“So she took him in for tests and they said, ‘Put him in a special school,’ and so she did. But she kept him at home to live and drove him over every day even though it was a long way. Then she sat and waited for him while he was in the classes, she was that devoted to him. He was her only one, remember? ‘No live-away home for Mike, she said.’
“They did help him at that school. He learned to talk and they found he was a bit deaf, but with a hearing aid he started to do better. Then, after a few years he was gettin’ to be a teenager and she wasn’t any younger and then her husband had a heart attack. Lucky the husband was a Union guy, the disability pension helped a lot and with Social Security, they got by. Mike was too old for school by then and he was just around the house. Nuthin’ for him to do.
“Mike’s Mom said to me, did I have simple work for him? Maybe sweep the floor? So I started to take him with me every day and I trained him to clean up. I can tell you we never had the floor so clean. I had to tell him to quit. Then I saw him watchin’ one of the guys runnin’ one of our small two-color presses. I says to myself, let’s see if he can learn to help on that and, guess what, he could.”
Joe paused to refill his coffee maker. As he worked on it, I remembered a years-old story about another, quite different, printing company. My partners and I owned a tabloid-sized community newspaper and two of us were watching the press run. It was being printed on a small web press in a sweatshop in a dark deep sub-basement city print shop. The dingy, freezing cold space was so filled with huge rolls of newsprint paper there was barely room to walk around. The web press was going at full speed. The paper threaded around, up, and over the rollers in a complex pattern, catching the inked impressions, and being folded and trimmed into a finished newspaper every second. The pressman, who was also the boss, was watching intently and his assistant was walking around. I was fishing out printed papers from the mounting stack to check their quality.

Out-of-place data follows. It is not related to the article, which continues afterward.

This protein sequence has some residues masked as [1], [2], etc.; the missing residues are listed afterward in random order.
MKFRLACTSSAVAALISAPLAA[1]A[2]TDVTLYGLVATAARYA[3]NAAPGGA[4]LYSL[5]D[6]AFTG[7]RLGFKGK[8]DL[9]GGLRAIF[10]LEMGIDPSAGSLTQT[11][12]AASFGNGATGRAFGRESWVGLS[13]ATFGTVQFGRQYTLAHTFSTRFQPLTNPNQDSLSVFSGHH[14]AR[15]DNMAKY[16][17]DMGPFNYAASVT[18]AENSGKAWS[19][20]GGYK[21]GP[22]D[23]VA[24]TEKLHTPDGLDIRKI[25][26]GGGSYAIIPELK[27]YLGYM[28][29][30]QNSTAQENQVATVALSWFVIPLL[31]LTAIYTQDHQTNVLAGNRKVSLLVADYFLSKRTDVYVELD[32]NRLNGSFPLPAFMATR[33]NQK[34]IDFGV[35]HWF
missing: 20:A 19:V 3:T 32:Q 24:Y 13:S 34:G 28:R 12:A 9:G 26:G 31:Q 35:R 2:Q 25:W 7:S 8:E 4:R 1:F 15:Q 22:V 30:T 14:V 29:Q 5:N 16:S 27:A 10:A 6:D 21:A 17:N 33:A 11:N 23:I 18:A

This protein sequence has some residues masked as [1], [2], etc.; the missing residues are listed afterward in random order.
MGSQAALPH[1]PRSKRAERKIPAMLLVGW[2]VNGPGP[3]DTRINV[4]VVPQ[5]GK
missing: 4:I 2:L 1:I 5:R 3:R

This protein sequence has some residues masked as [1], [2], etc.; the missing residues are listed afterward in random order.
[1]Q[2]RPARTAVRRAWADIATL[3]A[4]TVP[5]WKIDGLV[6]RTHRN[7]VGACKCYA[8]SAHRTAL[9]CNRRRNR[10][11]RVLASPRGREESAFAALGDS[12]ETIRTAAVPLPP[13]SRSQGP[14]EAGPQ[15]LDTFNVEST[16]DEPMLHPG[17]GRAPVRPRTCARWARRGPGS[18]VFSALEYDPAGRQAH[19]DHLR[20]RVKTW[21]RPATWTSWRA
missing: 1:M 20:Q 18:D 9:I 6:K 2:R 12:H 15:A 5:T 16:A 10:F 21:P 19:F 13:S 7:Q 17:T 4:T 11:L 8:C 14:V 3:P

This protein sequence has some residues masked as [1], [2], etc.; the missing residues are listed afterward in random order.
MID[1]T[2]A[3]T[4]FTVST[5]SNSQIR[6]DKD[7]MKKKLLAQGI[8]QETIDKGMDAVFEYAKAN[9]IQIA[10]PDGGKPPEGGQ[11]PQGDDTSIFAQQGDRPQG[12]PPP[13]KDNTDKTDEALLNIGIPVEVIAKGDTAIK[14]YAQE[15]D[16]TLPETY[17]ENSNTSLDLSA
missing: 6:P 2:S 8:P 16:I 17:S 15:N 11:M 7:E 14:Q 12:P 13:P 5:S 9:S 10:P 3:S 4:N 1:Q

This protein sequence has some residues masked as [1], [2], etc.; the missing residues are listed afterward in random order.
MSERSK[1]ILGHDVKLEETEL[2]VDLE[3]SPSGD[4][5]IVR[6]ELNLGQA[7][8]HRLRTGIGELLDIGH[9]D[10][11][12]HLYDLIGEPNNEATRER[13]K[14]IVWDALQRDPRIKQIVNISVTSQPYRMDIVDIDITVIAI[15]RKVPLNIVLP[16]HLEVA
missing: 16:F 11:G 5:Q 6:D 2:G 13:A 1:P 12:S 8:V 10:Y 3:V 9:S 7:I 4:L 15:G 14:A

Suddenly there was a shout, the Pressman hit the panic button and the press stopped instantly. The assistant lay on his back on the stone floor under the press. It had happened so quickly that it took me a second to realize the man had been stripped naked from the waist up—he had nothing on at all above his blue jeans. He was white and still. My newspaper partner drew in a deep breath and ran up the steep stairs yelling, “Ambulance.” I knelt over the man, who was now aware and moaning, “Can you hear me?” I said, “Wiggle your fingers, open your eyes, talk to me…” he obediently did all I asked and then flexed his arms and legs. Soon it was clear we could safely put pads of newspaper under and over him to keep him warm until help arrived. I was worried about him lying on the freezing concrete floor. I took off my coat and put it over him. When the ambulance arrived, I drove my little car after them to the hospital. I was trembling uncontrollably—and it was not just from the cold.
The man had been wearing heavy, long-sleeved BVD underwear, an outdoor plaid wool work shirt on top, and a thick denim printer’s apron over all. He had ventured too close and brushed a roller with his sleeve—a tiny slip, just a split second. The press had ripped every bit of his layers of clothing off so quickly I doubt a camera could have captured the motion. I don’t want to imagine what would have happened if buttons and ties had not released when he pulled away in panic. He had been freed to fall back, away from the press. As it was, he had three broken ribs, dislocated his shoulder, and had many bruises and much pain.